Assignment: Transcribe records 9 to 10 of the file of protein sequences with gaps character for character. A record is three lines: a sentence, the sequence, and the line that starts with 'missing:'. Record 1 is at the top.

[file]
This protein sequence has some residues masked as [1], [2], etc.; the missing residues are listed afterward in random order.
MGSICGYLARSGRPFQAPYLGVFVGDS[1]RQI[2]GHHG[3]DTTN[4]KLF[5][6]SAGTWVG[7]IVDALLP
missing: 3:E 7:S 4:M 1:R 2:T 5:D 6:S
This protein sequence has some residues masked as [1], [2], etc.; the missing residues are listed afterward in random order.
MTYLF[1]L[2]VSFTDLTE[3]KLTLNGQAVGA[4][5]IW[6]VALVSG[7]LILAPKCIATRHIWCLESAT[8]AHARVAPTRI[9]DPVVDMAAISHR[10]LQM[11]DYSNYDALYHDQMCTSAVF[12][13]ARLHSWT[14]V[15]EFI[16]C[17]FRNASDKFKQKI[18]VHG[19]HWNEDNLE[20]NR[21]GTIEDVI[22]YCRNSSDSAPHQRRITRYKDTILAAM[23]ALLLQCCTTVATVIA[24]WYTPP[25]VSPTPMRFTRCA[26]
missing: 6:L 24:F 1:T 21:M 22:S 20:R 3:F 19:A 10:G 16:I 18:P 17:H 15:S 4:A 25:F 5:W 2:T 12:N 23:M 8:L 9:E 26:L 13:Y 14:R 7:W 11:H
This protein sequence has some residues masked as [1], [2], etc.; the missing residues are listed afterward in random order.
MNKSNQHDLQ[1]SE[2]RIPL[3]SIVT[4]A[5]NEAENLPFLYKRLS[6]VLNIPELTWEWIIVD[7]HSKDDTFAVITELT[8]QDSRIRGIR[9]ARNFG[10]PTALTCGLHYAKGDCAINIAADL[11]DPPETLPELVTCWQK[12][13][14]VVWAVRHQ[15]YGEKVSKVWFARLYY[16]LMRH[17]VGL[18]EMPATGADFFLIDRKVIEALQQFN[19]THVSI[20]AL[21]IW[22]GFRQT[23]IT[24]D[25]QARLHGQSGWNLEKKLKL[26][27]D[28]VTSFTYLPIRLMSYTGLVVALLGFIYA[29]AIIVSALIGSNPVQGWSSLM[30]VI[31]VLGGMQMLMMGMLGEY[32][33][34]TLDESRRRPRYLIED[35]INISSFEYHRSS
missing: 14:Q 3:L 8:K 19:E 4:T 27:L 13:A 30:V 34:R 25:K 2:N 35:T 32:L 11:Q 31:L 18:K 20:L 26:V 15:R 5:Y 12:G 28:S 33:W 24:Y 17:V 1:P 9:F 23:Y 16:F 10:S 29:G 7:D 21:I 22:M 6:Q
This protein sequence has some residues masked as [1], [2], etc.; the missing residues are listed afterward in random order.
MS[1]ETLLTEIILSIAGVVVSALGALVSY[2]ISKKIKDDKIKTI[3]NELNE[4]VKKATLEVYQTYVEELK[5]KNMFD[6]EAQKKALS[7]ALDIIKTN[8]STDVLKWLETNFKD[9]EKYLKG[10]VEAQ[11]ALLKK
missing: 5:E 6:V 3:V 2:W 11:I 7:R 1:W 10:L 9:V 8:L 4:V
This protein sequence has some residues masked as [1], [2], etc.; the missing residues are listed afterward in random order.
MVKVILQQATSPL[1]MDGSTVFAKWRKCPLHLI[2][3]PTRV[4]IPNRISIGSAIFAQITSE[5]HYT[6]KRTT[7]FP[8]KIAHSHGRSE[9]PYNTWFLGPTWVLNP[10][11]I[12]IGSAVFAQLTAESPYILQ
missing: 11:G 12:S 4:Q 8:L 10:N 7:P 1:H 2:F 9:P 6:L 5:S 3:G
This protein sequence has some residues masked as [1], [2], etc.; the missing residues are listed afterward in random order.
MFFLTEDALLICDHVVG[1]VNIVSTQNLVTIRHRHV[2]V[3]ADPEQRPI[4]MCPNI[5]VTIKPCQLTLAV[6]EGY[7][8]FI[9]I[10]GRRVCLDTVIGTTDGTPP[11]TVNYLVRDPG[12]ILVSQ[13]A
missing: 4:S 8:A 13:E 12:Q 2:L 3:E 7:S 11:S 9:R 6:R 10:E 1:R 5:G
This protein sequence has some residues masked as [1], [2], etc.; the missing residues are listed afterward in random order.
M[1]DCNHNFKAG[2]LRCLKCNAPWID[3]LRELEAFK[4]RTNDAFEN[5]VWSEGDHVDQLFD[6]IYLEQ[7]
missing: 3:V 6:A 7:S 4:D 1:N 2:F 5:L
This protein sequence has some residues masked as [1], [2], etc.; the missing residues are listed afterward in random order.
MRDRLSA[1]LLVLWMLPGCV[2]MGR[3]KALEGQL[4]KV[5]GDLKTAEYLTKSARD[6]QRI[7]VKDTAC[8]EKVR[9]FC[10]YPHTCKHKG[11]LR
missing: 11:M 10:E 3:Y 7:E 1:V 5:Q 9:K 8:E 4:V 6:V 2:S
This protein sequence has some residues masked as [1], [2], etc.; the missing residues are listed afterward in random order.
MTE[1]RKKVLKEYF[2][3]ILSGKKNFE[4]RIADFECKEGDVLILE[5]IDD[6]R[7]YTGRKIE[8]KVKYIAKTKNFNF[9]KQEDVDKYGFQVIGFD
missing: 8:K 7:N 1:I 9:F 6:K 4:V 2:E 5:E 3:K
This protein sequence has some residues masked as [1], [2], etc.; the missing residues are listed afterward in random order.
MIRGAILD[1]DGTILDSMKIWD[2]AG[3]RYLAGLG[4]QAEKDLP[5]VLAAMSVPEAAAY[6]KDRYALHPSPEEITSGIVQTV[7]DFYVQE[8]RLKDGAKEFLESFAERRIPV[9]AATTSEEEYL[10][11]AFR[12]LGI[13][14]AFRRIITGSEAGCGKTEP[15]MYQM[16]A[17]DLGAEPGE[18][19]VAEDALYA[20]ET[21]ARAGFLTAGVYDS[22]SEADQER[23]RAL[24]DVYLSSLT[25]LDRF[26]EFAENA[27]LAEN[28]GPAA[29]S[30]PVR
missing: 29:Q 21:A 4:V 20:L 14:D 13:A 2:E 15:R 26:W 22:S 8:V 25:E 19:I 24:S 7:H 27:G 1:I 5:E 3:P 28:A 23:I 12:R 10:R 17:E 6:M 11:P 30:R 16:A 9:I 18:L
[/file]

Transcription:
This protein sequence has some residues masked as [1], [2], etc.; the missing residues are listed afterward in random order.
MTE[1]RKKVLKEYF[2][3]ILSGKKNFE[4]RIADFECKEGDVLILE[5]IDD[6]R[7]YTGRKIE[8]KVKYIAKTKNFNF[9]KQEDVDKYGFQVIGFD
missing: 8:K 7:N 1:I 9:F 6:K 4:V 2:E 5:E 3:K
This protein sequence has some residues masked as [1], [2], etc.; the missing residues are listed afterward in random order.
MIRGAILD[1]DGTILDSMKIWD[2]AG[3]RYLAGLG[4]QAEKDLP[5]VLAAMSVPEAAAY[6]KDRYALHPSPEEITSGIVQTV[7]DFYVQE[8]RLKDGAKEFLESFAERRIPV[9]AATTSEEEYL[10][11]AFR[12]LGI[13][14]AFRRIITGSEAGCGKTEP[15]MYQM[16]A[17]DLGAEPGE[18][19]VAEDALYA[20]ET[21]ARAGFLTAGVYDS[22]SEADQER[23]RAL[24]DVYLSSLT[25]LDRF[26]EFAENA[27]LAEN[28]GPAA[29]S[30]PVR
missing: 29:Q 21:A 4:V 20:L 14:D 13:A 2:E 15:R 26:W 22:S 8:V 25:E 19:I 24:S 7:H 27:G 1:I 5:E 3:P 28:A 23:I 12:R 10:R 17:E 6:M 11:P 30:R 16:A 9:I 18:L